About Childhood Museum Childhood Museum Map Childhood Museum Map

In the European Middle Ages, childhood ended at the age of ten, and by the age of thirteen, girls were ready for marriage. In other parts of the world, boys from ruling families were able to take responsibility for the fate of an entire nation not long after they had finished playing with toys. And so, in different cultures and ages, childhood has been perceived and defined differently, proving to be a concept with shifting boundaries and meanings.

The idea for our project arose from the desire to place in a European context the manifestation of these differences and at the same time to mark their perception and the attitudes they have generated. In order to do so, we set out to cover the following stages: locating and examining private collections of objects, using an anthropological approach; organising oral memory workshops for children and the elderly; organising a travelling keynote exhibition in Europe; and getting volunteers involved in all the stages of the project.

The biggest challenge was to create an all-inclusive museum of childhood, albeit one that is virtual, if we take into account the fact that most European institutions with a similar profile concentrate only on carefully circumscribed chapters of the subject, such as toys and games, household objects, etc. We researched highly different topics, such as the naming of children, schooling, holidays, oral texts aimed at children and created by them, illnesses and cures, food and clothing, traditional games and toys, and contemporary debates on all of these.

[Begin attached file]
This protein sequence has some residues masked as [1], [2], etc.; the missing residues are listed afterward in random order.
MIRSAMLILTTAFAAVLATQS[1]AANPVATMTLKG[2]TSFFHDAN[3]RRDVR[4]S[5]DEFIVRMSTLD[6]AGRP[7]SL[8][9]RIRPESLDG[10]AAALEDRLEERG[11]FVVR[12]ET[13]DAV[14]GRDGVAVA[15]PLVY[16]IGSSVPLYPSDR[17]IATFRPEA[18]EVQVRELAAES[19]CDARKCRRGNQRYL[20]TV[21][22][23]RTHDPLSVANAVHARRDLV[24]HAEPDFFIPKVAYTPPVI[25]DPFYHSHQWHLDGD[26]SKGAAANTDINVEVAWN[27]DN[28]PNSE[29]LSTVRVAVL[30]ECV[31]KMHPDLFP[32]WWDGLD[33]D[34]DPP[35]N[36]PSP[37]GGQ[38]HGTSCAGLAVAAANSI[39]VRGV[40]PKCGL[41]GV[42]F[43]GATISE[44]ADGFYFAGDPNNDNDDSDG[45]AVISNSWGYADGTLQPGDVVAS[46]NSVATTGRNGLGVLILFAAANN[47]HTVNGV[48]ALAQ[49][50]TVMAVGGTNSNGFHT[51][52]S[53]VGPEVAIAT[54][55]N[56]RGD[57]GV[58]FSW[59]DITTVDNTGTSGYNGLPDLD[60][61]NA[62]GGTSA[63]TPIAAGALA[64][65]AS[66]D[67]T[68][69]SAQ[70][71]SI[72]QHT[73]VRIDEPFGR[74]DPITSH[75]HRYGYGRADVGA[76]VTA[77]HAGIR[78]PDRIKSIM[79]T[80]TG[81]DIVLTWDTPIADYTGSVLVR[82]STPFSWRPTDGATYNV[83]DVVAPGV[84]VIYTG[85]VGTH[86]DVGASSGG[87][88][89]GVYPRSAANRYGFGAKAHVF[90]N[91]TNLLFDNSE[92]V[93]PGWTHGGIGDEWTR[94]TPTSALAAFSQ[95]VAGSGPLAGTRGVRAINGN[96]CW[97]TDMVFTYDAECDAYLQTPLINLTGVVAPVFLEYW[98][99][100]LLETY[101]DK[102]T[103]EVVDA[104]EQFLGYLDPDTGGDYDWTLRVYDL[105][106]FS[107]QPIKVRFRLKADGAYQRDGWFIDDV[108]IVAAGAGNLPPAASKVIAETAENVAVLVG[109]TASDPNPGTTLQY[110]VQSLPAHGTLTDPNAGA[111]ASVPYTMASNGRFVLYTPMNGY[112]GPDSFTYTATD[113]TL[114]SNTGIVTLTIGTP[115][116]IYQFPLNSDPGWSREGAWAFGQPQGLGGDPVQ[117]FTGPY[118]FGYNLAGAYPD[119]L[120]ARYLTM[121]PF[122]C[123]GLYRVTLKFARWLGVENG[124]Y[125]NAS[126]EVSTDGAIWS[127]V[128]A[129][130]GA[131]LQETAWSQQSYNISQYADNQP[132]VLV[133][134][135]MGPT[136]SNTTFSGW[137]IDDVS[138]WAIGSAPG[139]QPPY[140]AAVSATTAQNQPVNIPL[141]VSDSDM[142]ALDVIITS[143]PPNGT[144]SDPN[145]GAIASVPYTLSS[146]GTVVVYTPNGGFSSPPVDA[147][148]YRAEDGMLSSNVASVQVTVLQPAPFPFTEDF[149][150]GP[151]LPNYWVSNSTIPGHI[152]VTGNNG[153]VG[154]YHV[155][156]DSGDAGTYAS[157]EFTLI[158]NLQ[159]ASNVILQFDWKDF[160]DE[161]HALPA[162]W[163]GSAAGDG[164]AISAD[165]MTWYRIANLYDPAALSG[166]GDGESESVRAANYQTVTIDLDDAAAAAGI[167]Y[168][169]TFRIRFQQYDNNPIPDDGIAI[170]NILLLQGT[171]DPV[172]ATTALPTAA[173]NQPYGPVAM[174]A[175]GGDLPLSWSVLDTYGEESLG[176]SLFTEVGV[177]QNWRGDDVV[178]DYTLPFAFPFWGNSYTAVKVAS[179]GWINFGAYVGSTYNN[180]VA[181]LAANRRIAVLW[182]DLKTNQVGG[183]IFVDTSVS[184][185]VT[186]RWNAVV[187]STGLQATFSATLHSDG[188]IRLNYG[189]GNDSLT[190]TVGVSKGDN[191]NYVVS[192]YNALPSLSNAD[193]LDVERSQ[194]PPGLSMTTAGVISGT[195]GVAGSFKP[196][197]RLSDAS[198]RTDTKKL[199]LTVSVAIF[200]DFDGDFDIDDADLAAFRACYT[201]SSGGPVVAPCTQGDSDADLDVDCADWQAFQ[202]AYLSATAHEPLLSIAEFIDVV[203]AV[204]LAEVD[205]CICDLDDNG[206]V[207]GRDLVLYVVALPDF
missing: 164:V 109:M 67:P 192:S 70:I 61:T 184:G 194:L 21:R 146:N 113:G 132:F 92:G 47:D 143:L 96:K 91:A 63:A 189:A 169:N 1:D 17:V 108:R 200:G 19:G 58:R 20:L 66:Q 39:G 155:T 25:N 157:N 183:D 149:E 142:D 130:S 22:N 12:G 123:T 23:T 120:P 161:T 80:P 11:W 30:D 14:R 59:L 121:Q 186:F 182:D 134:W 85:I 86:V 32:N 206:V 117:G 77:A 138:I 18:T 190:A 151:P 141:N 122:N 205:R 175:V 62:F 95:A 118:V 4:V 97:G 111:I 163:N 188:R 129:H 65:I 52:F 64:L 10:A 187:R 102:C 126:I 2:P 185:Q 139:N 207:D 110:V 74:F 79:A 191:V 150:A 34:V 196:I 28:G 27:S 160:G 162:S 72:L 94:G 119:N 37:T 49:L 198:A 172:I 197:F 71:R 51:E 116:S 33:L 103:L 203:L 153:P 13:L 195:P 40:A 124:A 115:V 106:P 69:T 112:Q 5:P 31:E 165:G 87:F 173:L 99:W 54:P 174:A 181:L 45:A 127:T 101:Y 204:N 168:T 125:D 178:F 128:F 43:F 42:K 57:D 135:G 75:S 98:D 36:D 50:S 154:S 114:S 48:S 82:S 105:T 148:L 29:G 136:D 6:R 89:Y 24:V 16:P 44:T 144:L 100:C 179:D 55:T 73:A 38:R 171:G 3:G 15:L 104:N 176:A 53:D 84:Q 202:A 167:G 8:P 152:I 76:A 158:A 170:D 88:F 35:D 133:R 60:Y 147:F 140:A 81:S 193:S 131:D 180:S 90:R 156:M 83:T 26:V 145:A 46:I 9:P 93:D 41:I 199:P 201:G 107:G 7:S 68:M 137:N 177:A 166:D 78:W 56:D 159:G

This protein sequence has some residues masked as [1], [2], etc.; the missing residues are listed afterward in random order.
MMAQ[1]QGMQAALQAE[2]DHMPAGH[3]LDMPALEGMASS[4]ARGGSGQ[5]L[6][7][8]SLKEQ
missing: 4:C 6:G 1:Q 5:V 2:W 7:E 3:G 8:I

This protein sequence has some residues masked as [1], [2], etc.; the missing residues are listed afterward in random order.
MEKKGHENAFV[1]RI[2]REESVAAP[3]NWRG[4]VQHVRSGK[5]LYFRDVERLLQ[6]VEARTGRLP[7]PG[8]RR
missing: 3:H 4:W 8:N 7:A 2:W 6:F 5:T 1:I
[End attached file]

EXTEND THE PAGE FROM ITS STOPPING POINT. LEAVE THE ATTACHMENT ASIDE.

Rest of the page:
The project unfolded over the course of two years (from May 2011 to April 2013) with the support of the European Union’s Culture Programme. Main organiser: the National Museum of the Romanian Peasant; co-organisers: the Romanian Cultural Institute, Association pour le Promotion de l’Éducation des Enfants (Paris, France), and the Museum of Lębork (Poland); partner: the Romanian Ministry of Culture and National Heritage.